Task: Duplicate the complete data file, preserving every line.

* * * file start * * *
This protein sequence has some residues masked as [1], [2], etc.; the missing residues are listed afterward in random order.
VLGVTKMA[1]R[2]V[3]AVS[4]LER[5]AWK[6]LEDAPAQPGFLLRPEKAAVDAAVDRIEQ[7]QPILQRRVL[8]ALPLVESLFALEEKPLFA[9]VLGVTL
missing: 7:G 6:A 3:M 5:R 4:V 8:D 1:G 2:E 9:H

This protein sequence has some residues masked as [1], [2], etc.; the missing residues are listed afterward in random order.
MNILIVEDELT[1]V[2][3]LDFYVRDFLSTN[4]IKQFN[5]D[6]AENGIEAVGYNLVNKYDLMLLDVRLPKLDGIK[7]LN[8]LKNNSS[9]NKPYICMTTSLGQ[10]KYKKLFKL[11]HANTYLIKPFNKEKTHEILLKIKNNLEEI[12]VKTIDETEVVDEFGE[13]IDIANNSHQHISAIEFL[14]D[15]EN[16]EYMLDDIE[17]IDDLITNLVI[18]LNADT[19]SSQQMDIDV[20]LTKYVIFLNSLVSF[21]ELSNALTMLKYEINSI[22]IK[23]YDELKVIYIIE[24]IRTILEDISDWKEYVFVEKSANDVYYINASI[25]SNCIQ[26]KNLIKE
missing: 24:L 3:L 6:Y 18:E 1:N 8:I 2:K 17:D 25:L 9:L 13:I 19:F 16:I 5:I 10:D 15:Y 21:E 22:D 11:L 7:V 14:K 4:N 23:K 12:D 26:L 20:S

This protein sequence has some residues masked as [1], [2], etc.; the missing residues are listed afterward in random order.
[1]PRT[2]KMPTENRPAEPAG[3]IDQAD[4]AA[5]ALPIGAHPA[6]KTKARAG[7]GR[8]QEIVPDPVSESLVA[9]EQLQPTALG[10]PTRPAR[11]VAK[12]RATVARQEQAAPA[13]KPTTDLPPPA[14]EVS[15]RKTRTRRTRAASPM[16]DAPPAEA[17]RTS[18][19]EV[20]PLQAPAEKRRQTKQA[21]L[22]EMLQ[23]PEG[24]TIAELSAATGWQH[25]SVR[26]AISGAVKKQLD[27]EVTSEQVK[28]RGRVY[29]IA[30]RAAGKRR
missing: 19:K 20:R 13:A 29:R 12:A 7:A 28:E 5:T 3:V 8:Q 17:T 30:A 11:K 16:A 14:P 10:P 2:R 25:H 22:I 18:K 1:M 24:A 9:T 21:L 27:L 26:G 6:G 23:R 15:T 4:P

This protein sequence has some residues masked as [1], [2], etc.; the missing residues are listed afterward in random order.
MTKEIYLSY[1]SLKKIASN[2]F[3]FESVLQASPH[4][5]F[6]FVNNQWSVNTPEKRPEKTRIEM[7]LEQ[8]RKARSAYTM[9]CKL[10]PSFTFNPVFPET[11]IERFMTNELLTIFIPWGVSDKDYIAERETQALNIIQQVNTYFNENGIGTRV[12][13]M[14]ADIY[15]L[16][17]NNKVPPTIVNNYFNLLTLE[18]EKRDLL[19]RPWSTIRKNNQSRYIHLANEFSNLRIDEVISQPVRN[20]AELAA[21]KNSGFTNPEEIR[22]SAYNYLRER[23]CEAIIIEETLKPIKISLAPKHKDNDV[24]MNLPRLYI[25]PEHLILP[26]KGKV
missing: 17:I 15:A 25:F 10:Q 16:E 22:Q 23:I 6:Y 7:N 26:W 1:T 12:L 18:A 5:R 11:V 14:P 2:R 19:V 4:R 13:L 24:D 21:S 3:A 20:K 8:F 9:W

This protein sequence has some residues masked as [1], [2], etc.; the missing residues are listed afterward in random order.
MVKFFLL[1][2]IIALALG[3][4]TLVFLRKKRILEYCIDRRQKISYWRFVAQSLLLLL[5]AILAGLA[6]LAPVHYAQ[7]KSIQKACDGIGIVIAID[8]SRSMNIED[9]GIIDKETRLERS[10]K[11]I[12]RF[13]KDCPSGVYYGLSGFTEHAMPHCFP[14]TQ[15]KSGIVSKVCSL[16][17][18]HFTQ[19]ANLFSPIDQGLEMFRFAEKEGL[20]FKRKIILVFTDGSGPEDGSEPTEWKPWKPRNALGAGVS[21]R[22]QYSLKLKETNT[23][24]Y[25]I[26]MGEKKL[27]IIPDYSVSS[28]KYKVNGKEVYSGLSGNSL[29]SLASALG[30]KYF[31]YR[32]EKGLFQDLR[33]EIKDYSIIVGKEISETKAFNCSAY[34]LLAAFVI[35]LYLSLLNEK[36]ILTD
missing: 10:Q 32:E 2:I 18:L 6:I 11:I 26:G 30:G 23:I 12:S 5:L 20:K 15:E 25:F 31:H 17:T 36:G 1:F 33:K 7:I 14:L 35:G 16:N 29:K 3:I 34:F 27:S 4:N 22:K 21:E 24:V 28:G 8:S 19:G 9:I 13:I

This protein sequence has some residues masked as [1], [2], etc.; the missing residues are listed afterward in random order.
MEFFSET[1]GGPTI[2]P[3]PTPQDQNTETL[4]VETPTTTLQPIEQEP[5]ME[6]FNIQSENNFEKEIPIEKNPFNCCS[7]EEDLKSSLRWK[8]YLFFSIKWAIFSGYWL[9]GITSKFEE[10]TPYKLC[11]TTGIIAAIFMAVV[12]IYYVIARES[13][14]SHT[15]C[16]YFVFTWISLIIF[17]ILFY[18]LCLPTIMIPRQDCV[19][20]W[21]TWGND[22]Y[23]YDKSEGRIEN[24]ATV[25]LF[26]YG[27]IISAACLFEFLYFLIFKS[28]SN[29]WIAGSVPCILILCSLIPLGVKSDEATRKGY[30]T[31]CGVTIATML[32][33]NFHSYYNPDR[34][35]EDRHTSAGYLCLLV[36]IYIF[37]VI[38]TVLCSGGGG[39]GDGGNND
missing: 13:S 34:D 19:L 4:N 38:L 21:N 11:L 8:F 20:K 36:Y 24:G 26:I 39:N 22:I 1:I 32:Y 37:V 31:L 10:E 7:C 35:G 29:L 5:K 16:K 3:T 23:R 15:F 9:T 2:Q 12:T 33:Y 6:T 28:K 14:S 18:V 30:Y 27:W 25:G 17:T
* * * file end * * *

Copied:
This protein sequence has some residues masked as [1], [2], etc.; the missing residues are listed afterward in random order.
VLGVTKMA[1]R[2]V[3]AVS[4]LER[5]AWK[6]LEDAPAQPGFLLRPEKAAVDAAVDRIEQ[7]QPILQRRVL[8]ALPLVESLFALEEKPLFA[9]VLGVTL
missing: 7:G 6:A 3:M 5:R 4:V 8:D 1:G 2:E 9:H

This protein sequence has some residues masked as [1], [2], etc.; the missing residues are listed afterward in random order.
MNILIVEDELT[1]V[2][3]LDFYVRDFLSTN[4]IKQFN[5]D[6]AENGIEAVGYNLVNKYDLMLLDVRLPKLDGIK[7]LN[8]LKNNSS[9]NKPYICMTTSLGQ[10]KYKKLFKL[11]HANTYLIKPFNKEKTHEILLKIKNNLEEI[12]VKTIDETEVVDEFGE[13]IDIANNSHQHISAIEFL[14]D[15]EN[16]EYMLDDIE[17]IDDLITNLVI[18]LNADT[19]SSQQMDIDV[20]LTKYVIFLNSLVSF[21]ELSNALTMLKYEINSI[22]IK[23]YDELKVIYIIE[24]IRTILEDISDWKEYVFVEKSANDVYYINASI[25]SNCIQ[26]KNLIKE
missing: 24:L 3:L 6:Y 18:E 1:N 8:I 2:K 17:D 25:L 9:L 13:I 19:F 16:I 5:I 10:D 15:Y 21:E 22:D 11:L 7:V 14:K 4:N 23:K 12:D 26:L 20:S

This protein sequence has some residues masked as [1], [2], etc.; the missing residues are listed afterward in random order.
[1]PRT[2]KMPTENRPAEPAG[3]IDQAD[4]AA[5]ALPIGAHPA[6]KTKARAG[7]GR[8]QEIVPDPVSESLVA[9]EQLQPTALG[10]PTRPAR[11]VAK[12]RATVARQEQAAPA[13]KPTTDLPPPA[14]EVS[15]RKTRTRRTRAASPM[16]DAPPAEA[17]RTS[18][19]EV[20]PLQAPAEKRRQTKQA[21]L[22]EMLQ[23]PEG[24]TIAELSAATGWQH[25]SVR[26]AISGAVKKQLD[27]EVTSEQVK[28]RGRVY[29]IA[30]RAAGKRR
missing: 19:K 20:R 13:A 29:R 12:A 7:A 28:E 5:T 3:V 8:Q 17:T 30:A 11:K 16:A 14:P 10:P 2:R 25:H 22:I 18:K 1:M 24:A 9:T 21:L 27:L 26:G 6:G 23:R 15:T 4:P

This protein sequence has some residues masked as [1], [2], etc.; the missing residues are listed afterward in random order.
MTKEIYLSY[1]SLKKIASN[2]F[3]FESVLQASPH[4][5]F[6]FVNNQWSVNTPEKRPEKTRIEM[7]LEQ[8]RKARSAYTM[9]CKL[10]PSFTFNPVFPET[11]IERFMTNELLTIFIPWGVSDKDYIAERETQALNIIQQVNTYFNENGIGTRV[12][13]M[14]ADIY[15]L[16][17]NNKVPPTIVNNYFNLLTLE[18]EKRDLL[19]RPWSTIRKNNQSRYIHLANEFSNLRIDEVISQPVRN[20]AELAA[21]KNSGFTNPEEIR[22]SAYNYLRER[23]CEAIIIEETLKPIKISLAPKHKDNDV[24]MNLPRLYI[25]PEHLILP[26]KGKV
missing: 17:I 15:A 25:F 10:Q 16:E 22:Q 23:I 6:Y 7:N 26:W 1:T 12:L 18:A 5:R 11:V 14:P 2:R 19:V 4:R 13:L 24:D 21:S 3:A 20:K 8:F 9:W

This protein sequence has some residues masked as [1], [2], etc.; the missing residues are listed afterward in random order.
MVKFFLL[1][2]IIALALG[3][4]TLVFLRKKRILEYCIDRRQKISYWRFVAQSLLLLL[5]AILAGLA[6]LAPVHYAQ[7]KSIQKACDGIGIVIAID[8]SRSMNIED[9]GIIDKETRLERS[10]K[11]I[12]RF[13]KDCPSGVYYGLSGFTEHAMPHCFP[14]TQ[15]KSGIVSKVCSL[16][17][18]HFTQ[19]ANLFSPIDQGLEMFRFAEKEGL[20]FKRKIILVFTDGSGPEDGSEPTEWKPWKPRNALGAGVS[21]R[22]QYSLKLKETNT[23][24]Y[25]I[26]MGEKKL[27]IIPDYSVSS[28]KYKVNGKEVYSGLSGNSL[29]SLASALG[30]KYF[31]YR[32]EKGLFQDLR[33]EIKDYSIIVGKEISETKAFNCSAY[34]LLAAFVI[35]LYLSLLNEK[36]ILTD
missing: 10:Q 32:E 2:I 18:L 6:I 11:I 26:G 30:G 23:I 12:S 5:L 20:K 15:E 25:F 31:H 17:T 36:G 1:F 33:K 7:I 14:L 35:G 16:N 29:K 3:I 34:F 27:S 4:N 22:K 21:E 24:V 28:G 8:S 19:G 9:I 13:I

This protein sequence has some residues masked as [1], [2], etc.; the missing residues are listed afterward in random order.
MEFFSET[1]GGPTI[2]P[3]PTPQDQNTETL[4]VETPTTTLQPIEQEP[5]ME[6]FNIQSENNFEKEIPIEKNPFNCCS[7]EEDLKSSLRWK[8]YLFFSIKWAIFSGYWL[9]GITSKFEE[10]TPYKLC[11]TTGIIAAIFMAVV[12]IYYVIARES[13][14]SHT[15]C[16]YFVFTWISLIIF[17]ILFY[18]LCLPTIMIPRQDCV[19][20]W[21]TWGND[22]Y[23]YDKSEGRIEN[24]ATV[25]LF[26]YG[27]IISAACLFEFLYFLIFKS[28]SN[29]WIAGSVPCILILCSLIPLGVKSDEATRKGY[30]T[31]CGVTIATML[32][33]NFHSYYNPDR[34][35]EDRHTSAGYLCLLV[36]IYIF[37]VI[38]TVLCSGGGG[39]GDGGNND
missing: 13:S 34:D 19:L 4:N 38:L 21:N 11:L 8:F 20:K 36:Y 24:G 26:I 39:N 22:I 1:I 32:Y 37:V 31:L 10:E 7:C 35:G 29:L 5:K 16:K 3:T 23:R 15:F 9:T 2:Q 12:T 33:Y 6:T 28:K 14:S 18:V 30:Y 27:W 25:G 17:T